Art in the Netherlands 1600-1800 
24 May 2013 – 2014 
This new exhibition presents around 50 of the galleries’ most important 17th and 18th century Dutch and Flemish paintings, the majority of which have not been on display for many years. The display includes portraits, domestic interiors, still lifes, landscapes and seascapes by prominent artists such as Jacob van Ruisdael, Pieter de Hooch and Gerard ter Borch. Showcasing the unique artistic creativity of the Netherlands, the exhibition presents the latest historical research as well as intriguing provenance details relating to the works. These paintings are being shown alongside a selection of artworks by major contemporary artists to encourage visitors to look at the Old Masters in new ways. It is curated by the gallery's National Gallery Curatorial Trainee, as part of a new partnership supported by the Art Fund. 

Kitchen-Interior-H-Martensz-Sorgh-1024X761Kitchen Interior by H Martensz Sorgh

Art For All: Thomas Horsfall's Manchester Experiment 
Manchester Gallery 
From 7 June 2013 
This exhibition is inspired by the work of local philanthropist Thomas Coglan Horsfall who pioneered the use of art galleries in education and as a means of improving the lives of deprived children. His achievements were remarkable. It will feature artworks from Horsfall’s Manchester Art Museum that are still in our collections today and will examine whether the meanings he ascribed to the objects have stood the test of time.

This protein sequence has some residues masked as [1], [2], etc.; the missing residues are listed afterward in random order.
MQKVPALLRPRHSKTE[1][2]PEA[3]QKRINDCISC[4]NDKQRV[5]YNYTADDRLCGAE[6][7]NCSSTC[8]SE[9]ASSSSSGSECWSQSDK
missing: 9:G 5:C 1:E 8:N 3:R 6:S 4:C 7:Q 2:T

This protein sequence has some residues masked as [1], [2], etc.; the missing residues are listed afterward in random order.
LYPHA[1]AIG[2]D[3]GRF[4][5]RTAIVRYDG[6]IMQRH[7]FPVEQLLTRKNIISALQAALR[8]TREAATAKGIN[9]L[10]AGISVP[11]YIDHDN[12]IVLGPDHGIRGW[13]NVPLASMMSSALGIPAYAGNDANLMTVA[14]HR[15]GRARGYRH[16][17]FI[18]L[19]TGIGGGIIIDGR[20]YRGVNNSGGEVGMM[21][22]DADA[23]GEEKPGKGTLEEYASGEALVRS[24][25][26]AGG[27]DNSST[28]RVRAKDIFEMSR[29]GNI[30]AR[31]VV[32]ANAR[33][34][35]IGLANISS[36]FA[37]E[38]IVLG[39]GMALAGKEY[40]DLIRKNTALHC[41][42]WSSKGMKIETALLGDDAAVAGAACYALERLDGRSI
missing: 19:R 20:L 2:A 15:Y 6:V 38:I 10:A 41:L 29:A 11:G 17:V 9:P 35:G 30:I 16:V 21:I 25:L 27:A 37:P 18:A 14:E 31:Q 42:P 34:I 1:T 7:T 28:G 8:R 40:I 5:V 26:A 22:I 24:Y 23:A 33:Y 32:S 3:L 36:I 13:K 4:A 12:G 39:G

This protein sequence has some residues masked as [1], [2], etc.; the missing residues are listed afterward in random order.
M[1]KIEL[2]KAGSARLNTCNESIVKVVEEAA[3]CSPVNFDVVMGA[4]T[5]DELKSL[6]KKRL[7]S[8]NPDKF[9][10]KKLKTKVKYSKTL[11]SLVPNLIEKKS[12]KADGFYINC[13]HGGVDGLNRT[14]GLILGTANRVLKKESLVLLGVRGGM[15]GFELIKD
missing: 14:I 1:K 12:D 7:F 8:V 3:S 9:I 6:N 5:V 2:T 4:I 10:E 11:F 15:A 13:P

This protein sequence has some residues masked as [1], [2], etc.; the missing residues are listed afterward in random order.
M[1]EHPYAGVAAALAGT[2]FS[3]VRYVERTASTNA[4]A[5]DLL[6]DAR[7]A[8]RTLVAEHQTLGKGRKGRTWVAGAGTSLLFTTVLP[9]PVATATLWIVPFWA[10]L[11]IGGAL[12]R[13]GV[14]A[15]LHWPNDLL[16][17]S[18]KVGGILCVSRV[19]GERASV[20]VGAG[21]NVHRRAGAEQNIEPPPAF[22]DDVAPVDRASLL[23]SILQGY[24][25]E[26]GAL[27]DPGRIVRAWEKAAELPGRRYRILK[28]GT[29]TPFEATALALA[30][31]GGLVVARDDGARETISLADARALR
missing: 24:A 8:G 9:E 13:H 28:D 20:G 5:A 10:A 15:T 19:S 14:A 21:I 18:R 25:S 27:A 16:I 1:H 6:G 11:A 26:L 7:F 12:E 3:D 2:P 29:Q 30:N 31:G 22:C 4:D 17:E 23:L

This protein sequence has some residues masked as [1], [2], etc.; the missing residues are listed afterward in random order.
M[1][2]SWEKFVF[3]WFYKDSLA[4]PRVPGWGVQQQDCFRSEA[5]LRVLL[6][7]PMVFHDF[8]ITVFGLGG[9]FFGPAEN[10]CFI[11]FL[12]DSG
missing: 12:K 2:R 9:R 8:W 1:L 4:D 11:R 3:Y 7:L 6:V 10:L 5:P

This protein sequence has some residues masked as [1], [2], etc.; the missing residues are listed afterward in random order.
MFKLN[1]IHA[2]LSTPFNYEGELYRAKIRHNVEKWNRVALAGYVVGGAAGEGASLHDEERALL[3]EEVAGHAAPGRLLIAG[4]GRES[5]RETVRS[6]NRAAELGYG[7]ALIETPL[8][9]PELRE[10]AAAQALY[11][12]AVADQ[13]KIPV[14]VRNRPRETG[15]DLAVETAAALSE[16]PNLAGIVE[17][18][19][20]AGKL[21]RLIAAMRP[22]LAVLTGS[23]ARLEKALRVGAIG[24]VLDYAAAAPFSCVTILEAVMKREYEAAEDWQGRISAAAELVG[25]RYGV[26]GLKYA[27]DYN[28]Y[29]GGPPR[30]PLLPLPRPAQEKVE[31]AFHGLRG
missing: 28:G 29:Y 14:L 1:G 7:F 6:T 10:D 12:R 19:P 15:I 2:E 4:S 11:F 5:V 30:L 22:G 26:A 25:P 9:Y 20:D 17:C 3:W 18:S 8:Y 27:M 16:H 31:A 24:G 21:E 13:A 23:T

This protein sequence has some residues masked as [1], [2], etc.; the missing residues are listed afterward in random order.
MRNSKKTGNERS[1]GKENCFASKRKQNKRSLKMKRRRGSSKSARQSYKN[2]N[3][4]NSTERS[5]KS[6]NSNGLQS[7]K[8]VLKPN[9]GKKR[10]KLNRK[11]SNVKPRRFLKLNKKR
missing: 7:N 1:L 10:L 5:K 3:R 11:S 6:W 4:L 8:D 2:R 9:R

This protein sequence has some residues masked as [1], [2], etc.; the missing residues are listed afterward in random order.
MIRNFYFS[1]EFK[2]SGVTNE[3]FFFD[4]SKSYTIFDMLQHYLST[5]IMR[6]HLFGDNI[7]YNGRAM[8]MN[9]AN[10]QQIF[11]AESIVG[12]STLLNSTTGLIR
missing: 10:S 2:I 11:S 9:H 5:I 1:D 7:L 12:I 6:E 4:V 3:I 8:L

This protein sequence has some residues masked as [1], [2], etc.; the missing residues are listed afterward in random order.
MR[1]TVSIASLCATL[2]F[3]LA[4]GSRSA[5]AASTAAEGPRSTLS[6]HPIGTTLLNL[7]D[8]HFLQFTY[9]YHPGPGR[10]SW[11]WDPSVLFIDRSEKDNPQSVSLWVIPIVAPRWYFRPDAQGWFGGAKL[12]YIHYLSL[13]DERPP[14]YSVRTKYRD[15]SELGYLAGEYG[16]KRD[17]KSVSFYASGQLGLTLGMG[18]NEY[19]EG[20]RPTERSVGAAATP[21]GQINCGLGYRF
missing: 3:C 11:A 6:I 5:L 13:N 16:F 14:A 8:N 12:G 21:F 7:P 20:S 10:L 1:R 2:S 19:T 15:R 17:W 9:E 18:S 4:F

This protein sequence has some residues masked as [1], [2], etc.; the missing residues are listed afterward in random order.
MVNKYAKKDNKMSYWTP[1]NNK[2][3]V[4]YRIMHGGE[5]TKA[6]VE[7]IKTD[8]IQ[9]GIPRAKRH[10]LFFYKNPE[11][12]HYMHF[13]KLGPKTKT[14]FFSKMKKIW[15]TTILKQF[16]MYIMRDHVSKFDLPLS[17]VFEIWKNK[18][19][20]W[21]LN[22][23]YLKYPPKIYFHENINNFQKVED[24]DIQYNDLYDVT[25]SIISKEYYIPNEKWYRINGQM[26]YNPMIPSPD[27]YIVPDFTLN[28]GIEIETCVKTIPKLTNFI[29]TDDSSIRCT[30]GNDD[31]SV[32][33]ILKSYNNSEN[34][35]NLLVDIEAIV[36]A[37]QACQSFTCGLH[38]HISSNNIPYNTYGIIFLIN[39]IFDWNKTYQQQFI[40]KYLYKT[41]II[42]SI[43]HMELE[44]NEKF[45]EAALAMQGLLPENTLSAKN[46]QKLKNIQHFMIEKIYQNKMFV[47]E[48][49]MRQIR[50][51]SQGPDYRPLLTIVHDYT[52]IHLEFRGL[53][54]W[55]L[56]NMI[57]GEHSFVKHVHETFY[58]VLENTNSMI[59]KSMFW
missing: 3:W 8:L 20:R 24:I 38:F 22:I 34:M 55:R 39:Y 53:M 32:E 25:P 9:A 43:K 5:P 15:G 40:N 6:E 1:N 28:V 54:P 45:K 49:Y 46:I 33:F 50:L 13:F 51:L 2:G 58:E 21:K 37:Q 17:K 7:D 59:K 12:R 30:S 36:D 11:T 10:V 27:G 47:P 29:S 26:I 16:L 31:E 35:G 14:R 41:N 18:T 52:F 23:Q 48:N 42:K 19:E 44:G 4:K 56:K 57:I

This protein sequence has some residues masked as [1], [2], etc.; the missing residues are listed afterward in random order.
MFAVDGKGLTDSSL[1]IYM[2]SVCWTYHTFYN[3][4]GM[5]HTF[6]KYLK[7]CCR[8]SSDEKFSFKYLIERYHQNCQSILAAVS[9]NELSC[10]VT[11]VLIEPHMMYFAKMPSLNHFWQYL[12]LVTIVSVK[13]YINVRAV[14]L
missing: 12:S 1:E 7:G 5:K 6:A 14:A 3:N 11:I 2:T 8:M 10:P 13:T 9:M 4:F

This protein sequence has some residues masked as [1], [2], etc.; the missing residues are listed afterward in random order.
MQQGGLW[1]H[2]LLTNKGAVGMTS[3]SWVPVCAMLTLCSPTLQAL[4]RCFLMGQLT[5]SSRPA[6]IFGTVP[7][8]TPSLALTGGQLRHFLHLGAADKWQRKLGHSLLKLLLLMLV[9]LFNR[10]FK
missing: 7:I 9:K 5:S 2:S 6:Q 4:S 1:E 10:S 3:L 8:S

Alison Erika Forde 
27 July 2013  – 2 September 2013 
Alison Erika Forde draws on her dreams and memories of past experiences to produce fairytale images imbued with a vital mischief and dark humour.  She rescues unwanted mass produced pictures and charity shop bric-a-brac and transforms them into valuable objects.  Influenced by graphic novels, comic strips, street art and kitsch, Forde creates fantastical works of art that emphasise how ‘one man’s trash is another man’s treasure’. Her work is held in the Olbricht Collection and private collections in Austria, Germany, Switzerland, the Netherlands, USA and the UK.  This exhibition showcases emerging talent from Manchester.  Alison Erika Forde is represented by The International 3.   

Alison-Erika-Forde-Shadow-Creeps-1024X866Alison Erika Forde Shadow Creeps

A Highland Romance 
Victorian Views of Scottishness 
20 September 2013 – September 2014 
In the lead up to the referendum on the independence of Scotland taking place in Autumn 2014, this display will look at Scottish national identity through 19thcentury painting.  Using works from the Galleries’ historic collection, including Richard Ansdell’s The Chase, Peter Graham’s A Spate in the Highlands, and a selection of JMW Turner’s Scottish watercolours, Scottishness will be examined from the point of view of both Scottish and English artists. Contemporary works will also be included, such as David Mach’s Some Like it Hot and Ian Hamilton Finlay’s In Revolution Politics Becomes Nature.